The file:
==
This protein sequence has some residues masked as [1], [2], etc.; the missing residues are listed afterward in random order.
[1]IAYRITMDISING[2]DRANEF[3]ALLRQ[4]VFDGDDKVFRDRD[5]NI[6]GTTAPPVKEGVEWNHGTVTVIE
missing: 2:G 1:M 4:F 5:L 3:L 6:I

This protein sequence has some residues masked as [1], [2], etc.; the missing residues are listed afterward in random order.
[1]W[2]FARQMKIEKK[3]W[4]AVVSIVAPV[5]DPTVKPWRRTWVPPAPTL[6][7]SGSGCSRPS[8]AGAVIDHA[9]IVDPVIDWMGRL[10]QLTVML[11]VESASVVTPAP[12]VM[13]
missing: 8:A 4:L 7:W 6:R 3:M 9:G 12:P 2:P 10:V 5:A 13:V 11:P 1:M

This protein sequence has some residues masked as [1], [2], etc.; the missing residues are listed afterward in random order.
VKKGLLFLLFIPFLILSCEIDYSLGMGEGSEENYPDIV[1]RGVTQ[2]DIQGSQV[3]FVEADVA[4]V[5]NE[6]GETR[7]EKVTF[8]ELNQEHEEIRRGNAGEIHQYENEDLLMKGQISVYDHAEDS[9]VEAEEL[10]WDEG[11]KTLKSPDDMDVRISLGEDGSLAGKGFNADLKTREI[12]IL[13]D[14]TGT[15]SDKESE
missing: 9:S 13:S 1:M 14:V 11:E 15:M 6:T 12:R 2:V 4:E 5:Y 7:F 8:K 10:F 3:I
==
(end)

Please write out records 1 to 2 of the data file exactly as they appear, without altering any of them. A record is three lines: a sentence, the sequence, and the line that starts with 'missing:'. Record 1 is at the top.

This protein sequence has some residues masked as [1], [2], etc.; the missing residues are listed afterward in random order.
[1]IAYRITMDISING[2]DRANEF[3]ALLRQ[4]VFDGDDKVFRDRD[5]NI[6]GTTAPPVKEGVEWNHGTVTVIE
missing: 2:G 1:M 4:F 5:L 3:L 6:I

This protein sequence has some residues masked as [1], [2], etc.; the missing residues are listed afterward in random order.
[1]W[2]FARQMKIEKK[3]W[4]AVVSIVAPV[5]DPTVKPWRRTWVPPAPTL[6][7]SGSGCSRPS[8]AGAVIDHA[9]IVDPVIDWMGRL[10]QLTVML[11]VESASVVTPAP[12]VM[13]
missing: 8:A 4:L 7:W 6:R 3:M 9:G 12:P 2:P 10:V 5:A 13:V 11:P 1:M